Tell me about Vana, your protagonist. What's her story?

Without spoiling too much, Vana's a rebel fighting for The New Coalition, a populist reform movement on the cusp of full-scale revolt. An ex-member of the titular Blazing Legion elite fighting force, Vana's ungodly skill and training place her at the forefront of the Insurrection, despite her turncoat status and the distrust of her comrades. Over the course of the game, we follow her role in the events that could spark an all-out galactic civil war, while reliving memories of defining moments of her life that personally led her to this point. She's been through a lot and knows the stakes on both sides of the figh. During Ignition, her actions will seal the fate of not only the masses, but herself as well.

At the core of the narrative, and game at large, is this idea of equal opposites; there's these huge missile circuses and megastructures and whatnot, and then quiet introspective walks smoking a cigarette in the hangar, or stolen moments collecting yourself in a bathroom mirror before a suicide mission. The best action is grounded in genuine emotion and visceral, personal danger, and I try to bring that sense of reality to these fantasy situations and places.

On a meta level too, I'm not trying to make a "dude game about dudes doing dude things with dudes". I think media in general can do a lot better in representing women and POC, and with Vana and the story at large I'm trying my best to do so. She's no damsel-in-distress by any means, nor a Mary Sue, or Strong Woman with no soul: she's a capable and somewhat flawed person, dealt a raw hand in life and still asked to play.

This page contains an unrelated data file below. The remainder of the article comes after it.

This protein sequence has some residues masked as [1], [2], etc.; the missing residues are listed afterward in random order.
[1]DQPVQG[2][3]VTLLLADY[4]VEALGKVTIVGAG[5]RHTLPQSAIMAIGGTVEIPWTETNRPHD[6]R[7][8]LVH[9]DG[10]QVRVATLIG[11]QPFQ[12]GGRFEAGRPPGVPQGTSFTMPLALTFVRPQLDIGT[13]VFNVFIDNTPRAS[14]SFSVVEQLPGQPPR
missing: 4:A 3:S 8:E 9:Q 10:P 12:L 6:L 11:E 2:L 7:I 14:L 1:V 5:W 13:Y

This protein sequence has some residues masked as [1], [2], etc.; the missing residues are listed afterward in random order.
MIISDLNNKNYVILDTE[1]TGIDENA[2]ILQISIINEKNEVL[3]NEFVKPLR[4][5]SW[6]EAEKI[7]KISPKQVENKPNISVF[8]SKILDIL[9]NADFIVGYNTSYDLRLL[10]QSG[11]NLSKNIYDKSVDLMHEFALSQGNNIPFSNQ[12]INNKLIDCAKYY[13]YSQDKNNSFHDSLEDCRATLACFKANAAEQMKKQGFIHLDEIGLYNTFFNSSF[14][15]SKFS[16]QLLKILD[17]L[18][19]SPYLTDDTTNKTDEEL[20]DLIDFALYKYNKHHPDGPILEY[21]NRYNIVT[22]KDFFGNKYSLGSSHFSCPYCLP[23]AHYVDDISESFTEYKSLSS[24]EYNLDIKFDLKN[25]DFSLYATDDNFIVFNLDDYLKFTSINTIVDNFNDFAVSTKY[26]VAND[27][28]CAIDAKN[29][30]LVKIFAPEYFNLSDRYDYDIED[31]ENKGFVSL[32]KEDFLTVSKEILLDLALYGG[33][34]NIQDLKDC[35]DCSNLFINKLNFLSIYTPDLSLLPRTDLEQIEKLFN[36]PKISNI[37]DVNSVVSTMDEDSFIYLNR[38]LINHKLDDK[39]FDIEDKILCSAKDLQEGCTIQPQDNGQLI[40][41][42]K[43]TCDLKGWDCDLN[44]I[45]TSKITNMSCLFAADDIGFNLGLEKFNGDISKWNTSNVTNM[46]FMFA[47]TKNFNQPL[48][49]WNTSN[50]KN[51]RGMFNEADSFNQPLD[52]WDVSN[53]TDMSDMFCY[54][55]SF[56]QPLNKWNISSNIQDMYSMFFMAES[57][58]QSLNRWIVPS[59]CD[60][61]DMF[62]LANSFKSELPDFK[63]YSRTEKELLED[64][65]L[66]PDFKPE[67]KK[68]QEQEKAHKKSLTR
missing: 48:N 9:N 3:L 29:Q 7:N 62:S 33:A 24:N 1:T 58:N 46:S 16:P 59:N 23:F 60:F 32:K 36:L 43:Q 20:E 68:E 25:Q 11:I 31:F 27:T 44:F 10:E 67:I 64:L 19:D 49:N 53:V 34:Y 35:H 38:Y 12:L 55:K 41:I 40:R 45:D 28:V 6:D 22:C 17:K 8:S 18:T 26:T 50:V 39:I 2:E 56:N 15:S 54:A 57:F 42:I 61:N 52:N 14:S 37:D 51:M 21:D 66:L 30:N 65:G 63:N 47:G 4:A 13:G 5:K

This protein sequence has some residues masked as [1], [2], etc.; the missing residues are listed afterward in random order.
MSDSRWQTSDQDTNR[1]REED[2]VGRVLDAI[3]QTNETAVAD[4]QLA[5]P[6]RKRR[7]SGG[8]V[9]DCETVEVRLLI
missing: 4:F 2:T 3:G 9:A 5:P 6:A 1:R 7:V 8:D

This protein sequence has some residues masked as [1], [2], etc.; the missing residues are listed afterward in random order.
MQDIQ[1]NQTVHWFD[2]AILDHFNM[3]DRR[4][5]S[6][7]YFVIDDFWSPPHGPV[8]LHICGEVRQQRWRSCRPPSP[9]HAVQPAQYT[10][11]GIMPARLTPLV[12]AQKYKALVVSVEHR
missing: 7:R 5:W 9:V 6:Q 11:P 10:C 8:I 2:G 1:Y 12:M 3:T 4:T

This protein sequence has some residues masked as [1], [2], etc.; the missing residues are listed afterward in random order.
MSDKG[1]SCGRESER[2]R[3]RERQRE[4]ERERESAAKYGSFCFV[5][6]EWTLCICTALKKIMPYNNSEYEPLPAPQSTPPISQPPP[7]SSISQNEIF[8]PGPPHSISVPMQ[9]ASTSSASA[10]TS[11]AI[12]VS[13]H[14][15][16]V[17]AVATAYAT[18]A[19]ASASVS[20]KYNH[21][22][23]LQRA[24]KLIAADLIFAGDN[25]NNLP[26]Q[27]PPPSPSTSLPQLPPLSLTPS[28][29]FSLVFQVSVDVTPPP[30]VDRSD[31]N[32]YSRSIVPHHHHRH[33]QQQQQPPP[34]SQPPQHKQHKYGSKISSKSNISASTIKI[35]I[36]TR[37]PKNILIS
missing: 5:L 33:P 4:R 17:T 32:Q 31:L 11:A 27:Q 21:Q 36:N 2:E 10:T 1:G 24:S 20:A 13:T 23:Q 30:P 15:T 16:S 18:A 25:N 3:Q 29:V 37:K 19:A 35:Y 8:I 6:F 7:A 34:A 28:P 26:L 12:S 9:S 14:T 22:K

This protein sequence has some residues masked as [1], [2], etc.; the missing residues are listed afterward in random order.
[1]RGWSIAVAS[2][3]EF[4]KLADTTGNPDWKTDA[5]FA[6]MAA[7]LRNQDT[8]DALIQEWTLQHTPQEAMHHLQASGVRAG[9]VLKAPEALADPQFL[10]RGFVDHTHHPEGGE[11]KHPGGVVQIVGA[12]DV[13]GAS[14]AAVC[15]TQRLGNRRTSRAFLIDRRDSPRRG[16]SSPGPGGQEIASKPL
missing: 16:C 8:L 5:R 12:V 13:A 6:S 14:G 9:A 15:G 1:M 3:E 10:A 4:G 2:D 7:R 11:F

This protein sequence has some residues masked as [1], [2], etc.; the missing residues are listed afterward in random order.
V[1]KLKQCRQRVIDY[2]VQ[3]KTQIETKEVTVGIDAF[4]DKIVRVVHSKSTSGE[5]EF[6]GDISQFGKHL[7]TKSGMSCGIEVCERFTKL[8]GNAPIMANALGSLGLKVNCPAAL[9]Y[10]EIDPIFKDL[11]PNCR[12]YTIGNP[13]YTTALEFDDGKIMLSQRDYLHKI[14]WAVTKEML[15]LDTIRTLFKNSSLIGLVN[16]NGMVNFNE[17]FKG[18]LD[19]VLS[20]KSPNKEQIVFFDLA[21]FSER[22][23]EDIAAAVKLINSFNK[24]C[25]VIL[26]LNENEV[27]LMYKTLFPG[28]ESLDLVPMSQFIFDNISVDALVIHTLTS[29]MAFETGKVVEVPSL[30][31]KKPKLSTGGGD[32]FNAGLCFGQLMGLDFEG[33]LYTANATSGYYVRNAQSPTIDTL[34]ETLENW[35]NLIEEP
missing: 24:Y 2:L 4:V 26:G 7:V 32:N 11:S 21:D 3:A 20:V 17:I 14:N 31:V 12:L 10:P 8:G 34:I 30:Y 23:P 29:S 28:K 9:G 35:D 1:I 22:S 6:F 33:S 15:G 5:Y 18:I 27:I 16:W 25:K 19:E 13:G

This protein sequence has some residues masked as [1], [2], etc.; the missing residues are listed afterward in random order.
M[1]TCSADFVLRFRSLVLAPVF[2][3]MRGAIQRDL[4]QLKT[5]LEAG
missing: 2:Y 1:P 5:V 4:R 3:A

The trailer reminds me of the kind of anime you'd get on VHS tape in the early '90s. Is that the vibe we should expect, and what is it that appeals to you about that aesthetic?

This is exactly the vibe I'm going for with the overall direction of the game! I started writing Ignition with that OVA mentality in mind. It's a tight, personal look at a huge world I've been developing for a while now with a much larger overall plot and history. In my head, Blazing Legion is that cool action/drama seinen that comes on at like 1am on Toonami.

The release date is currently When-It's-Done 2018

Ethan Redd

Honestly there's a lot to love about the anime style of zany-yet-real storytelling. I love symbolism and using events and people for allegory. I especially love the earnestness; I think there's a lot of like, 'meta'/self/genre-awareness, or conceit in a lot of stuff dominating the current cultural landscape. I like stuff that's unabashed just being what it is, and I think it's possible to tell good stories and make good art that's unconcerned with all the outside bull.